While the memo has been hailed as showing misdeeds “far worse than Watergate” by the right-wing echo chamber—including Sean Hannity, the most pro-Trump talking head at the very pro-Trump Fox News—that’s impossible to establish since hardly anybody outside Congress has seen it. Democrats have pushed back that the memo is no more than a highly skewed effort to defend the president against Special Counsel Robert Mueller’s investigation of Trump’s Kremlin ties. The memo, as explained by Rep. Adam Schiff, the top Democrat on the HPSCI, is merely “a hodgepodge of false statements and misleading representations” based on selective reading of intelligence documents.
Moreover, any memo based on secret sources that are not shown has little if any value in establishing facts; it’s an inherently political, not analytical, document. For this reason, the HPSCI’s Democratic minority crafted a classified rebuttal to the Nunes memo. To placate the right-wing firestorm created by Fox News, late yesterday afternoon, the HPSCI voted to release the classified Nunes memo to the public this week. The vote was along partisan lines (there are 13 Republicans and eight Democrats on the committee) and, in a telling move, the HPSCI voted to not release the minority’s rebuttal to the Nunes memo. Above all, there has been no move to release the underlying intelligence behind the memo, thus rendering it useless as a substantive document.
In other words, this is pure political theater of a cynical kind designed to distract attention from the Mueller inquiry into the White House’s secret Russian connections. Most seriously, Nunes has shattered decades of political consensus on his important committee. The HPSCI’s job of making sure our spy agencies are acting ethically and legally is supposed to be above partisan politics; this tradition has been broadly respected since the HPSCI and its Senate counterpart were founded in the 1970s. Now Nunes has trashed all that to protect Trump from the Russia investigation. It’s necessary to ask Devin Nunes and all the Republicans on his committee what was so important that it was worth making the HPSCI a nakedly partisan instrument, in a move that will have long-term consequences for our national security, all of them negative.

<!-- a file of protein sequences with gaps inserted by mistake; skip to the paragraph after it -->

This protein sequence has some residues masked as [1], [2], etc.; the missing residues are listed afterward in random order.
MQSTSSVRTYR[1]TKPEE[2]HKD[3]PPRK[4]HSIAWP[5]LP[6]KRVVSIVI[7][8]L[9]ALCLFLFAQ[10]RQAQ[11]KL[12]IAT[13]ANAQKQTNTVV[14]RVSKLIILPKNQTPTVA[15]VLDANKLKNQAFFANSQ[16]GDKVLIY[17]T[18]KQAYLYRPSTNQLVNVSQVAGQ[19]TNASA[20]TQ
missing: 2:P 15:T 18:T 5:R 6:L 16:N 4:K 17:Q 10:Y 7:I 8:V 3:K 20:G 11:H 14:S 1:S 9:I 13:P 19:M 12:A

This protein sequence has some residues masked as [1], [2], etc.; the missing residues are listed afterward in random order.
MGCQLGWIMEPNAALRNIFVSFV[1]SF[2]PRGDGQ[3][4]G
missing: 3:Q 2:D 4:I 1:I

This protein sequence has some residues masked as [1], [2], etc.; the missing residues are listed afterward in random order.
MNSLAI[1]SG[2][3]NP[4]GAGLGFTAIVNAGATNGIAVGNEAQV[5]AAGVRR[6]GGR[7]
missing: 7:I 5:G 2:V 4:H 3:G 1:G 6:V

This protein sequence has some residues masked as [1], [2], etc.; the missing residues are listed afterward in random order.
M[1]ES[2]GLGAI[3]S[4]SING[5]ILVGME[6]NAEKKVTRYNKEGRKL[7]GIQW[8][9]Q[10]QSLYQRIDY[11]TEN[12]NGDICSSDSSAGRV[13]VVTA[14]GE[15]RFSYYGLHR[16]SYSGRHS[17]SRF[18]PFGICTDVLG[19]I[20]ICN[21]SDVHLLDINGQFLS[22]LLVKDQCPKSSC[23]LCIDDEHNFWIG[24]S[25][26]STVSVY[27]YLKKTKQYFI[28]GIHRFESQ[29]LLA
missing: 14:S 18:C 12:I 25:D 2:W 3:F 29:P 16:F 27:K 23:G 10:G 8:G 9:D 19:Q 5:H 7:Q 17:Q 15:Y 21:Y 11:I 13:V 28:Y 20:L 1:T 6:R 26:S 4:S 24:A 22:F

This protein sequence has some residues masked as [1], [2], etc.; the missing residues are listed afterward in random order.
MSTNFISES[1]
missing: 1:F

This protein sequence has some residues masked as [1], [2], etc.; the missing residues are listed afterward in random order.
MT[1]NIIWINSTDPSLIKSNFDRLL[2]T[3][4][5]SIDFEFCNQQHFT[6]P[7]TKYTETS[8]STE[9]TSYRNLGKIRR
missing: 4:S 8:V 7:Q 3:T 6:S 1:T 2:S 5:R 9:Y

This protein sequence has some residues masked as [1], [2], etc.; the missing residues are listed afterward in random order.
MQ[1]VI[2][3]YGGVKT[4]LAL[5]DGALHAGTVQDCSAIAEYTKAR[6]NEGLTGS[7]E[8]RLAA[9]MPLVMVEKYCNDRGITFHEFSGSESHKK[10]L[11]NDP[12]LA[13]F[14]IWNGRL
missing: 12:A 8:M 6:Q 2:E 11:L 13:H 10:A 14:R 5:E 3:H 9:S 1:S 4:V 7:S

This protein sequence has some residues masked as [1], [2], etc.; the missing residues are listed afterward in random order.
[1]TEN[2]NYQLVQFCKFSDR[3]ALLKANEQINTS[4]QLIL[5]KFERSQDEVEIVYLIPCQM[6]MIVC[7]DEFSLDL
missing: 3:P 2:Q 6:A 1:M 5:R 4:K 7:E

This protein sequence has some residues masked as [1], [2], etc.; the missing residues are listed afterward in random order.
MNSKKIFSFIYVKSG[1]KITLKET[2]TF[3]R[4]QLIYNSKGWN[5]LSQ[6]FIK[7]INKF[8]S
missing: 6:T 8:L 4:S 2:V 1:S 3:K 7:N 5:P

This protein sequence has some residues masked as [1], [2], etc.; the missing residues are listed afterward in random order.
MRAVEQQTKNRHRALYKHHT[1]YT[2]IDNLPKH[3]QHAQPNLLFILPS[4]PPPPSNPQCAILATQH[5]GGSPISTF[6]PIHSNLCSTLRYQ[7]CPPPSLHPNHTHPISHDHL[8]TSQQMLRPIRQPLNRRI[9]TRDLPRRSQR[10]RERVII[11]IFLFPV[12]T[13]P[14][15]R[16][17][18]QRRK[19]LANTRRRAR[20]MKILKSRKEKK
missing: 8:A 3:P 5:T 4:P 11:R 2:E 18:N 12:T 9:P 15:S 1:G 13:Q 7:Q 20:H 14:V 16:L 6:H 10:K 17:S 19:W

To round out a remarkable Monday, last night The Daily Beast broke the story that Julian Assange, the WikiLeaks boss, secretly has been actively involved in helping Donald Trump’s efforts to get Robert Mueller and Congress off the president’s back. Assange, who’s been holed up in the Ecuadorian embassy in London since 2012, on the lam from criminal charges, has been a vociferous defender of Donald Trump and, oddly for someone who heads an organization that’s ostensibly devoted to exposing secrets, he’s been communicating in secret to hurt Trump’s enemies.
Last weekend, Assange took to Twitter, where he direct-messaged his friend Sean Hannity, the Fox News star, telling him that he had “some news about Warner”—an apparent reference to Sen. Mark Warner, the top Democrat on the Senate intelligence committee and a prominent Trump critic—and they needed to communicate in “other channels.” Except Assange didn’t message Hannity, rather a woman in Texas with a similar Twitter handle to Hannity. Aside from being an amusing mistake by an alleged cyber-guru, Assange’s misstep reveals some important facts.
Sean Hannity has never hidden his relationship with Assange, whom he admires, but this mistake demonstrates that the men have been in regular contact, exchanging dirt on President Trump’s enemies. Given Hannity’s role as a top media booster of Team Trump, this merits scrutiny. Moreover, Hannity and Assange have been in touch frequently enough that Assange could refer to “other channels” of communication without further explanation. In other words, this is a clandestine relationship, as spies worldwide would call it.
This is no small matter, since Assange’s ties to the Kremlin—which I’ve been pointing out for years—are now commonly understood. WikiLeaks has been termed “ a hostile intelligence service” by none other than Mike Pompeo, Trump’s own CIA director. Pompeo added that WikiLeaks enjoys a standing clandestine relationship with Russian military intelligence or GRU, including working together in the dump of hacked Democratic National Committee emails in the summer of 2016, as I reported at the time.
Given this, we need to ask questions about Hannity’s relationship with the Kremlin, considering his track record of pushing rancid Russian disinformation on his Fox News program. Hannity is a propagandist, not a journalist, by his own admission, but if he has served as a witting conduit for lies crafted by Russian spies, Fox News needs to explain why they are airing Kremlin Active Measures aimed at the American public and calling it “news.” Intelligence Community friends have told me that Sean Hannity has been under counterintelligence investigation for some time, based on his clandestine ties to Moscow. Now we know why.
John Schindler is a security expert and former National Security Agency analyst and counterintelligence officer. Read his full bio here.